Guest house owners join call for heritage conservation
Demolition of traditional sites drives away backpackers
Guest house operators have joined the chorus of voices calling for a halt to heritage demolition, saying the breakneck urbanisation of the past decade has driven away the backpackers that provide the bulk of their business.
The owners and industry observers say the number of backpackers, who used to enjoy Hong Kong's teeming street life and traditional scenes, has plunged by as much as 40 per cent from 10 years ago.
Sam Lau Kung-shing, chairman of the Tourist Guest Houses Federation of Hong Kong, estimates only 200 to 300 backpackers a month come now, compared with between 400 and 500 in the 1990s.
Their stays are also much shorter. While they once might have stayed one to two weeks, many just stay three to four days as a stopover before moving on to places like the mainland and Vietnam, where traditional life can still be readily found.
The Tourism Board said it had no separate figures for backpackers although its surveys showed overall visitor arrivals had doubled since 1996 to 25 million last year.
These included business visitors and those on guided tours from overseas and the mainland - and more than half were mainland visitors.
'Hong Kong enjoys various advantages as a destination for backpackers, including its safety level, convenience of getting around and ease of communicating,' a spokesman said, adding the board ran museum tours, activity classes and guided walks to 'offer visitors a taste of the distinctive local lifestyle'.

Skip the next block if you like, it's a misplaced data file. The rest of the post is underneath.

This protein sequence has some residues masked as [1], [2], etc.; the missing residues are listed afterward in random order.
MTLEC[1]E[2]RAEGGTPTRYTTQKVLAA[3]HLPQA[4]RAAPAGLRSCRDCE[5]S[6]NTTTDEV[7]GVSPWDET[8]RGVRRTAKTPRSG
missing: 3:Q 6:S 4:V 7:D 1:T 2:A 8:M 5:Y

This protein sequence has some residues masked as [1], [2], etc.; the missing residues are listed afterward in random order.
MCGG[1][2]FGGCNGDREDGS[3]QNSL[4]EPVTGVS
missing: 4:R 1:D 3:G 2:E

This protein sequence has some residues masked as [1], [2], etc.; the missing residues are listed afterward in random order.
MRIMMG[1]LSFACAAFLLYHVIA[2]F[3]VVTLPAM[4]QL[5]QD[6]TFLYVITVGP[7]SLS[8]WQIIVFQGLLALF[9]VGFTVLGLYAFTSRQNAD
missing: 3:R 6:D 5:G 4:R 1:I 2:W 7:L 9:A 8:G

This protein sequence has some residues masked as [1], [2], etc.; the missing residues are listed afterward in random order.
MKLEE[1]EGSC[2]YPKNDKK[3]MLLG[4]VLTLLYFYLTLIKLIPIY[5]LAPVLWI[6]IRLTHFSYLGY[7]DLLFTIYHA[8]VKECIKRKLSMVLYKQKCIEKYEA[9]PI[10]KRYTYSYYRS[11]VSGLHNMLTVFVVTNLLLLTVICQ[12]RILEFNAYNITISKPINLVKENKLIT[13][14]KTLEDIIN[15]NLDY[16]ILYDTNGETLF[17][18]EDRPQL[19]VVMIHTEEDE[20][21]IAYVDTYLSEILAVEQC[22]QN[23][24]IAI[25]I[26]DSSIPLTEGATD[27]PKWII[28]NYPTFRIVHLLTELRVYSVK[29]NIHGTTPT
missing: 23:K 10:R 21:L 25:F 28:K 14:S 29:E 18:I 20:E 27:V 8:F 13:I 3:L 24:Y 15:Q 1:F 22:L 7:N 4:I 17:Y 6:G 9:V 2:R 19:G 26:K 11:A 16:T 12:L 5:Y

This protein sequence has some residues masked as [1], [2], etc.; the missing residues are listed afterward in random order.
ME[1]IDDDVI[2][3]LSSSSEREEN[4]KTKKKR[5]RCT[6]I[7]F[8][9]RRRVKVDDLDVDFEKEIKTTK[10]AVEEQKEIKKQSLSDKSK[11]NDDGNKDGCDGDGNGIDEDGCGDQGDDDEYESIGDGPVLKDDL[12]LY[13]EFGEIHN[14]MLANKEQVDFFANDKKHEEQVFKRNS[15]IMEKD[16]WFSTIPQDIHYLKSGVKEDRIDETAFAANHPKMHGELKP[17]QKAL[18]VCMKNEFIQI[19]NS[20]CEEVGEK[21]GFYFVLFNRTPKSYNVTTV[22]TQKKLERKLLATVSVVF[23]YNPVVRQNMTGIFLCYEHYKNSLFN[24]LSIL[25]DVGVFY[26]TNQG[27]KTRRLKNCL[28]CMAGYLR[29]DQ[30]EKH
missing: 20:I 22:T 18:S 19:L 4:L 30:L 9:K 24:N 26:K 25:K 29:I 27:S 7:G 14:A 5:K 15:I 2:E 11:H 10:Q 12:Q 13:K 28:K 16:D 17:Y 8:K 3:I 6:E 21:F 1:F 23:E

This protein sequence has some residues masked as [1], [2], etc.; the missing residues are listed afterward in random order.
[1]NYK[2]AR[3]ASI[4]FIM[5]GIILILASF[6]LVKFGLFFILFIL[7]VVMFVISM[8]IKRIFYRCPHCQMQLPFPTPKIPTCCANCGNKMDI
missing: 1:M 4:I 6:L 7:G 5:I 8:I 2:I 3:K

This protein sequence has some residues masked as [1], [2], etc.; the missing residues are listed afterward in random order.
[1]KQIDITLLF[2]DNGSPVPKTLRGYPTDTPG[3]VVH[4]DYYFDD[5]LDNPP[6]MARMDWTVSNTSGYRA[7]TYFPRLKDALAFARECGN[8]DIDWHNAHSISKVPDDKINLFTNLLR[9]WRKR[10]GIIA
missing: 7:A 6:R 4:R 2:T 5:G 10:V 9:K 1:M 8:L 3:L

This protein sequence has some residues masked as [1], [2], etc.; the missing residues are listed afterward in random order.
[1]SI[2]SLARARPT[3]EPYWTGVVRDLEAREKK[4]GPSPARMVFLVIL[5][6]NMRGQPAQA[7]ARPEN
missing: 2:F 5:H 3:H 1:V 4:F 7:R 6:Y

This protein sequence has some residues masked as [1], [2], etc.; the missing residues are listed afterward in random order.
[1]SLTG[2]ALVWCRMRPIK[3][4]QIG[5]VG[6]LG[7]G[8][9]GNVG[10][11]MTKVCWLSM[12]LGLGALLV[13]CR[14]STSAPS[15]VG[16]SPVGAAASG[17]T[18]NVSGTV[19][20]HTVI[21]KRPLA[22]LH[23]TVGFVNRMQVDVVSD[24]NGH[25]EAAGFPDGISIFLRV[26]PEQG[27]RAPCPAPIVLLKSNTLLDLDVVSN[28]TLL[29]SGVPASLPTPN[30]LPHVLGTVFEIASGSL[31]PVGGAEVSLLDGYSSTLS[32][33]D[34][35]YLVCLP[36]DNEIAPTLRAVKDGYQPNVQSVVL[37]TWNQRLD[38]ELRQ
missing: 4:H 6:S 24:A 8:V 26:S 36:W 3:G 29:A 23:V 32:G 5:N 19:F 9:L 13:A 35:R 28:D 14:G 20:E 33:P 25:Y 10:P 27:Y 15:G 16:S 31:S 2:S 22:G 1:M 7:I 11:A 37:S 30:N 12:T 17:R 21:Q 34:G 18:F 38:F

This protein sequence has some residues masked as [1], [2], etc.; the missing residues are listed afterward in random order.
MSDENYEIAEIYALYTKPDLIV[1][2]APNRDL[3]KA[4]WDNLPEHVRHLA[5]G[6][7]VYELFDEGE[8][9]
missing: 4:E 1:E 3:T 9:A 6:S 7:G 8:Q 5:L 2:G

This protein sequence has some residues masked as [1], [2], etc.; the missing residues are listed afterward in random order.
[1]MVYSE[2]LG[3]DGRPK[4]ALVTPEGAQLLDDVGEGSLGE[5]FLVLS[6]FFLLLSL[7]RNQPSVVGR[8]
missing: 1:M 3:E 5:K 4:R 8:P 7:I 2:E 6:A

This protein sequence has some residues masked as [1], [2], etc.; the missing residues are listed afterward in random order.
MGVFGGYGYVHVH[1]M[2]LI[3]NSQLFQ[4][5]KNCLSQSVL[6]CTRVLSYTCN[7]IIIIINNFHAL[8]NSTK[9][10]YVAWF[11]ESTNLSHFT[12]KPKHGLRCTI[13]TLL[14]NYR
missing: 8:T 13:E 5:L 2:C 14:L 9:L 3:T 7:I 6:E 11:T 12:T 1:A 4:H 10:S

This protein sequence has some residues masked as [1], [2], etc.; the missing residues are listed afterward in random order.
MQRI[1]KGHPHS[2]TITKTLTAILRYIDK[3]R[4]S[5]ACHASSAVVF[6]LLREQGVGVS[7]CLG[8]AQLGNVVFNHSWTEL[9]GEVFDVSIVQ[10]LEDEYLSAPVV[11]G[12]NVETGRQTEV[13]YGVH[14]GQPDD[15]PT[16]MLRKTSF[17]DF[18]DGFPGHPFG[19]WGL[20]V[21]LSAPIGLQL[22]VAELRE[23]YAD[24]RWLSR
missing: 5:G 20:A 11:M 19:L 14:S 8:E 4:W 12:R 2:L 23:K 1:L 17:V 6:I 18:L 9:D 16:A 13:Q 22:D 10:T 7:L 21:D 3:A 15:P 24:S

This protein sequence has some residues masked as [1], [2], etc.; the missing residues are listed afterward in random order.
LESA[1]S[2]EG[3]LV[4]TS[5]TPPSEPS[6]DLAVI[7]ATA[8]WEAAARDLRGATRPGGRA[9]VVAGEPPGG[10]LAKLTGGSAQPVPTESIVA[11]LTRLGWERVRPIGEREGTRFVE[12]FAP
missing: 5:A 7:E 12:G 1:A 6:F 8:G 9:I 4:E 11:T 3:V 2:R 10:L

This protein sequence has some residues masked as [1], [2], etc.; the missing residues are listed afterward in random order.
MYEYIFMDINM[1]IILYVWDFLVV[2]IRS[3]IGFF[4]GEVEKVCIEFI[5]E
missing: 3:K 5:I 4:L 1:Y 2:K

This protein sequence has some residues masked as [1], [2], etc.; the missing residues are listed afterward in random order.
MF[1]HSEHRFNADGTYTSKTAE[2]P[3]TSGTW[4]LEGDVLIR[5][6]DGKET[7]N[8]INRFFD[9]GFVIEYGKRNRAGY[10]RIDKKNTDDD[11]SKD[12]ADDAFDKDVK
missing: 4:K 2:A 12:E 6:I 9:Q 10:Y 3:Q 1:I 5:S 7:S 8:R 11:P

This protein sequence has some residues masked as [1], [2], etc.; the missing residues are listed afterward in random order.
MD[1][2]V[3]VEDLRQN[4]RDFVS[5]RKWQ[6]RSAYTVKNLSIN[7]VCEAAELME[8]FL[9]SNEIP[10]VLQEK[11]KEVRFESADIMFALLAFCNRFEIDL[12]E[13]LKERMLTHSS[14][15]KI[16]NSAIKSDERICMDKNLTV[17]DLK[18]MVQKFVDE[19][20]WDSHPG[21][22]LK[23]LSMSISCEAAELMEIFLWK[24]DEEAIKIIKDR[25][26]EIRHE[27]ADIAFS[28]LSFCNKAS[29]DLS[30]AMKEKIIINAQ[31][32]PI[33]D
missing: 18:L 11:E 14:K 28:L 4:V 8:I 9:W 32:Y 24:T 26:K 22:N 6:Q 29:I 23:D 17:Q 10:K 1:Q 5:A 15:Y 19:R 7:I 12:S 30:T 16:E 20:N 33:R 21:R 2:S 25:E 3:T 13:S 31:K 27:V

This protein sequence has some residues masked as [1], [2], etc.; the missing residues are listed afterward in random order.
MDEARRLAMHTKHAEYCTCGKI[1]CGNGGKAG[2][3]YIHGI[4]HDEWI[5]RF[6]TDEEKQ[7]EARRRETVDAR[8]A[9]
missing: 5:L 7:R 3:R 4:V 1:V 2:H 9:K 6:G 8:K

But Mr Lau said these were not what backpackers wanted.
'Backpackers like to see old parts of Hong Kong and its heritage, not going to big restaurants. They like to see ordinary people's lives and wander around seeing things like fishing boats and walled villages.
'But these things have largely disappeared and the urbanisation does not fit their taste,' Mr Lau said. 'They feel that Hong Kong is a big city and no different from where they come from, and they don't like to see just another city.'
But he acknowledged high costs in Hong Kong and competition from other Asian destinations, including Thailand and India, had also had an effect. Another factor was the growing ease of travel to the mainland, which had opened up as a tourist destination in the past decade.
Ten years ago, 90 per cent of his guests at Garden Hostel in Mirador Mansion, Tsim Sha Tsui, were backpackers, now they have dropped to just 70 per cent, Mr Lau said.
He said although backpackers travelled on the cheap, they contributed to the economy by supporting the guest house industry.
Most of the city's 500 guest houses serve backpackers but the 200 establishments in Mirador Mansion and nearby Chungking Mansions, where most of the backpackers stay, were worst affected.
'Many guest house owners are worried. At night, they wait at the bus stops for backpackers,' Mr Lau said.
The growing number of mainland visitors was helping to fill the gap, he said, but he doubted this would be enough to help the hostels survive.
Mong Kok hostel owner Tai Chung-shan said the number of backpackers checking into his 80-room guest house had dropped by nearly half.
Five years ago, between 50 and 60 backpackers from around the world stayed in his Argyle Street hostel each month. The number has dropped to between 30 and 40 a month.
Mr Tai and Mr Lau urged the government to stop demolishing heritage buildings and old street markets to attract low-budget travellers back to the city.